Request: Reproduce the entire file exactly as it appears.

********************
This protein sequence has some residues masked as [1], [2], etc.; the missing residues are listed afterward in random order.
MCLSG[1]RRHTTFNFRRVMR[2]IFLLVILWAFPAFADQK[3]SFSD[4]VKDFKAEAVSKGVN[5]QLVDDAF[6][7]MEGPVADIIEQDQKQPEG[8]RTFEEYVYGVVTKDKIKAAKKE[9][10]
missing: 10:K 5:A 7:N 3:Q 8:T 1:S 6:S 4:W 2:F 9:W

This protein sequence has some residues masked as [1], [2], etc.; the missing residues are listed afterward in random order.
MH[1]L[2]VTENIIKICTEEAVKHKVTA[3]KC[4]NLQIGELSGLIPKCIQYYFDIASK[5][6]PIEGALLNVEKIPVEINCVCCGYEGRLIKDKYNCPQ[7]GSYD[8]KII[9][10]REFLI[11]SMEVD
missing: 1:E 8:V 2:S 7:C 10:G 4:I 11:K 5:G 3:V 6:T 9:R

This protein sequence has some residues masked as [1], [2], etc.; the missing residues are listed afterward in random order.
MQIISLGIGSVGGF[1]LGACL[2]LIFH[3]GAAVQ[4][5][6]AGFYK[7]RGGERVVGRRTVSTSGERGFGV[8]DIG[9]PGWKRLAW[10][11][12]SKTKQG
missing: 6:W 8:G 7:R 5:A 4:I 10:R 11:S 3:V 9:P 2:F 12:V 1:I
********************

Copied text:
This protein sequence has some residues masked as [1], [2], etc.; the missing residues are listed afterward in random order.
MCLSG[1]RRHTTFNFRRVMR[2]IFLLVILWAFPAFADQK[3]SFSD[4]VKDFKAEAVSKGVN[5]QLVDDAF[6][7]MEGPVADIIEQDQKQPEG[8]RTFEEYVYGVVTKDKIKAAKKE[9][10]
missing: 10:K 5:A 7:N 3:Q 8:T 1:S 6:S 4:W 2:F 9:W

This protein sequence has some residues masked as [1], [2], etc.; the missing residues are listed afterward in random order.
MH[1]L[2]VTENIIKICTEEAVKHKVTA[3]KC[4]NLQIGELSGLIPKCIQYYFDIASK[5][6]PIEGALLNVEKIPVEINCVCCGYEGRLIKDKYNCPQ[7]GSYD[8]KII[9][10]REFLI[11]SMEVD
missing: 1:E 8:V 2:S 7:C 10:G 4:I 11:K 5:G 3:V 6:T 9:R

This protein sequence has some residues masked as [1], [2], etc.; the missing residues are listed afterward in random order.
MQIISLGIGSVGGF[1]LGACL[2]LIFH[3]GAAVQ[4][5][6]AGFYK[7]RGGERVVGRRTVSTSGERGFGV[8]DIG[9]PGWKRLAW[10][11][12]SKTKQG
missing: 6:W 8:G 7:R 5:A 4:I 10:R 11:S 3:V 9:P 2:F 12:V 1:I